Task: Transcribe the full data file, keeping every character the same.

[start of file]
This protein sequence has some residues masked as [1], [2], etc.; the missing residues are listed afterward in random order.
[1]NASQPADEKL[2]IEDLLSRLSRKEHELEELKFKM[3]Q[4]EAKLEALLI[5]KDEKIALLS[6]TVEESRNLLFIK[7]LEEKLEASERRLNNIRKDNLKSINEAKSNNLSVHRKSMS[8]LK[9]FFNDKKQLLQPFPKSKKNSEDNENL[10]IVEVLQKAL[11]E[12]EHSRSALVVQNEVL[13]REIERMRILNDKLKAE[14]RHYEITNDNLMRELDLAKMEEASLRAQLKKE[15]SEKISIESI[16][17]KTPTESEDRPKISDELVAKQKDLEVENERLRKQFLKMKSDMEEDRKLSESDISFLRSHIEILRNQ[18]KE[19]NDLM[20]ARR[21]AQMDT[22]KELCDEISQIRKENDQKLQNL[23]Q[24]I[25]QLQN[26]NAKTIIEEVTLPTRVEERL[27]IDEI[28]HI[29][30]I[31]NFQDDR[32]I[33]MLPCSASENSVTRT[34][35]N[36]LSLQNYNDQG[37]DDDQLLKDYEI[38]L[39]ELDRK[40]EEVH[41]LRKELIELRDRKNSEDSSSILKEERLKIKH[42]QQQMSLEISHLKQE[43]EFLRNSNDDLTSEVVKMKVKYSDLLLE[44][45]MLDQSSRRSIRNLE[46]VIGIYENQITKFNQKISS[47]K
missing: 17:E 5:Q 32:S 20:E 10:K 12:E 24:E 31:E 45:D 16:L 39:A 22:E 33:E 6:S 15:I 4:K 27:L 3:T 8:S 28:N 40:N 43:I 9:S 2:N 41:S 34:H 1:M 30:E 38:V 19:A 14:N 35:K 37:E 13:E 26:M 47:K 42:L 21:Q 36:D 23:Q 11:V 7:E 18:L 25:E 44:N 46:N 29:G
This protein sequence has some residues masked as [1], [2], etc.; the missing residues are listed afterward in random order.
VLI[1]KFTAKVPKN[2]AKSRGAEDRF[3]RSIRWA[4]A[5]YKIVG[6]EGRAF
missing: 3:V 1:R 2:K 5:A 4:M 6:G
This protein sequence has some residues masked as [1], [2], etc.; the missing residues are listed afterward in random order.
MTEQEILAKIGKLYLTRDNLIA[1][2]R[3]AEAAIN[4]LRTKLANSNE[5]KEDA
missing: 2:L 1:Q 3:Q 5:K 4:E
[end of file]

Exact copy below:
This protein sequence has some residues masked as [1], [2], etc.; the missing residues are listed afterward in random order.
[1]NASQPADEKL[2]IEDLLSRLSRKEHELEELKFKM[3]Q[4]EAKLEALLI[5]KDEKIALLS[6]TVEESRNLLFIK[7]LEEKLEASERRLNNIRKDNLKSINEAKSNNLSVHRKSMS[8]LK[9]FFNDKKQLLQPFPKSKKNSEDNENL[10]IVEVLQKAL[11]E[12]EHSRSALVVQNEVL[13]REIERMRILNDKLKAE[14]RHYEITNDNLMRELDLAKMEEASLRAQLKKE[15]SEKISIESI[16][17]KTPTESEDRPKISDELVAKQKDLEVENERLRKQFLKMKSDMEEDRKLSESDISFLRSHIEILRNQ[18]KE[19]NDLM[20]ARR[21]AQMDT[22]KELCDEISQIRKENDQKLQNL[23]Q[24]I[25]QLQN[26]NAKTIIEEVTLPTRVEERL[27]IDEI[28]HI[29][30]I[31]NFQDDR[32]I[33]MLPCSASENSVTRT[34][35]N[36]LSLQNYNDQG[37]DDDQLLKDYEI[38]L[39]ELDRK[40]EEVH[41]LRKELIELRDRKNSEDSSSILKEERLKIKH[42]QQQMSLEISHLKQE[43]EFLRNSNDDLTSEVVKMKVKYSDLLLE[44][45]MLDQSSRRSIRNLE[46]VIGIYENQITKFNQKISS[47]K
missing: 17:E 5:Q 32:S 20:E 10:K 12:E 24:E 31:E 45:D 16:L 39:A 22:E 33:E 6:S 15:I 4:K 27:L 3:T 8:S 28:N 40:N 43:I 9:S 2:N 41:S 34:H 1:M 30:E 38:V 19:A 14:N 35:K 37:E 13:E 26:M 47:K 42:L 21:Q 36:D 23:Q 11:V 7:E 18:L 25:E 44:N 46:N 29:G
This protein sequence has some residues masked as [1], [2], etc.; the missing residues are listed afterward in random order.
VLI[1]KFTAKVPKN[2]AKSRGAEDRF[3]RSIRWA[4]A[5]YKIVG[6]EGRAF
missing: 3:V 1:R 2:K 5:A 4:M 6:G
This protein sequence has some residues masked as [1], [2], etc.; the missing residues are listed afterward in random order.
MTEQEILAKIGKLYLTRDNLIA[1][2]R[3]AEAAIN[4]LRTKLANSNE[5]KEDA
missing: 2:L 1:Q 3:Q 5:K 4:E